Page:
Many artists pushed back their album release due to the current world situation, but you decided to go ahead and release your album Nicotine. Weren’t you scared that it wouldn’t do as well due to the lockdown?
I was a little nervous, but at the same time, it is what it is. Things are going to happen the way that they’re going to happen, I guess. I had already promised my fans that I was going to release my album, I couldn’t just postpone it. I was nervous that it wasn’t going to get the attention it deserved, but it’s doing well now. Of course, I don’t know how it would’ve done if we weren’t in lockdown. I’m really happy with the way things are going and I’m really confident in the future.
The album is a good mix between R&B, pop, and hip-hop, what makes it special in your opinion?
To me, it was just a bunch of music that I was creating that made me happy. My friends and I were just jamming out, and I was just telling my story of the past year. I just kept going with that. There are little bits of everything in that album. I feel like everything is very tasteful.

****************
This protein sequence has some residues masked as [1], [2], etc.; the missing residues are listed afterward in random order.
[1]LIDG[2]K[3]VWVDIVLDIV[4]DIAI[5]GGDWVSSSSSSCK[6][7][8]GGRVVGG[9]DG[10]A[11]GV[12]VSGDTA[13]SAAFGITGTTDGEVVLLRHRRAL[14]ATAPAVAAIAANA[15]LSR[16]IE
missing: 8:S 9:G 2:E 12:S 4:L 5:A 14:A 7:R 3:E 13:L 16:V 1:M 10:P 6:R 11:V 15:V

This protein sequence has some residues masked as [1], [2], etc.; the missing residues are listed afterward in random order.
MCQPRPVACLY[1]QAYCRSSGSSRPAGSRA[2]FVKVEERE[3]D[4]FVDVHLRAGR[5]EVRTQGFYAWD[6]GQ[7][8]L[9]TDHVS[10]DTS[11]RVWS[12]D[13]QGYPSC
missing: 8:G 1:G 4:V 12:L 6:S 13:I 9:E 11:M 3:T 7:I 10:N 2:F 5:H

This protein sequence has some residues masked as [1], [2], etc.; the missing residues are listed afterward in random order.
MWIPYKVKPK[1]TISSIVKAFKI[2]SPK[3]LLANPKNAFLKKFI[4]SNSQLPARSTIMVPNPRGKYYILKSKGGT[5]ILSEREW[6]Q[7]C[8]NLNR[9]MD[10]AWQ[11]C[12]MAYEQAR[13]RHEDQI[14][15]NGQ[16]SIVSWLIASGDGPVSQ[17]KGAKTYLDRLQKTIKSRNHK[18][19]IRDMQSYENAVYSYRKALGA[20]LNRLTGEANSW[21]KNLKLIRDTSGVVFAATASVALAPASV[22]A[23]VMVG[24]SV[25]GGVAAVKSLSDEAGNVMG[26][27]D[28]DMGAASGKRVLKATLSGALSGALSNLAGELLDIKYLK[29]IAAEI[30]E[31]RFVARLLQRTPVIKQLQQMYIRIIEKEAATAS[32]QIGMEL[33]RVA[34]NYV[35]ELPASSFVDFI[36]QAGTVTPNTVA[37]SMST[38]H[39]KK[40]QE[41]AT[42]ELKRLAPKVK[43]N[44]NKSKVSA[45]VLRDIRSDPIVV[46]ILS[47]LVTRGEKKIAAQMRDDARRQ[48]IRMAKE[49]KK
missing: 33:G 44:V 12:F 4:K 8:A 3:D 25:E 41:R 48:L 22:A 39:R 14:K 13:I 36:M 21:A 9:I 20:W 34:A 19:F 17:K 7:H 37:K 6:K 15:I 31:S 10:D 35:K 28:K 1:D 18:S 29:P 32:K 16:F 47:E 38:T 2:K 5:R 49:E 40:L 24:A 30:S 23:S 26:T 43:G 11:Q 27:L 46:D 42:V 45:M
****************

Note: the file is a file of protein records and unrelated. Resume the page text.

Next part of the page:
At the start of your career, you wrote a lot of songs on your own and made them yourself, now you’re already working with big producers like Finneas, the brother of Billie Eilish. How was it to work together with him?
It’s really cool, and I learned a lot from working with him and other people. They’ve helped me broaden my perspective on everything. Sometimes when you make music all by yourself, it gets easy to overthink things. I’m not a huge overthinker anymore when it comes to music. I just like to make things and as soon as I think it’s fine, I go on to the next thing. I have a really fast workflow.
Whereas a lot of the guys I work with, they’ll work past that and push a little further. I always thought the imperfections were perfect — and I still think that to some extent — but there are certain things that Finneas taught me that I can do to keep pushing past that.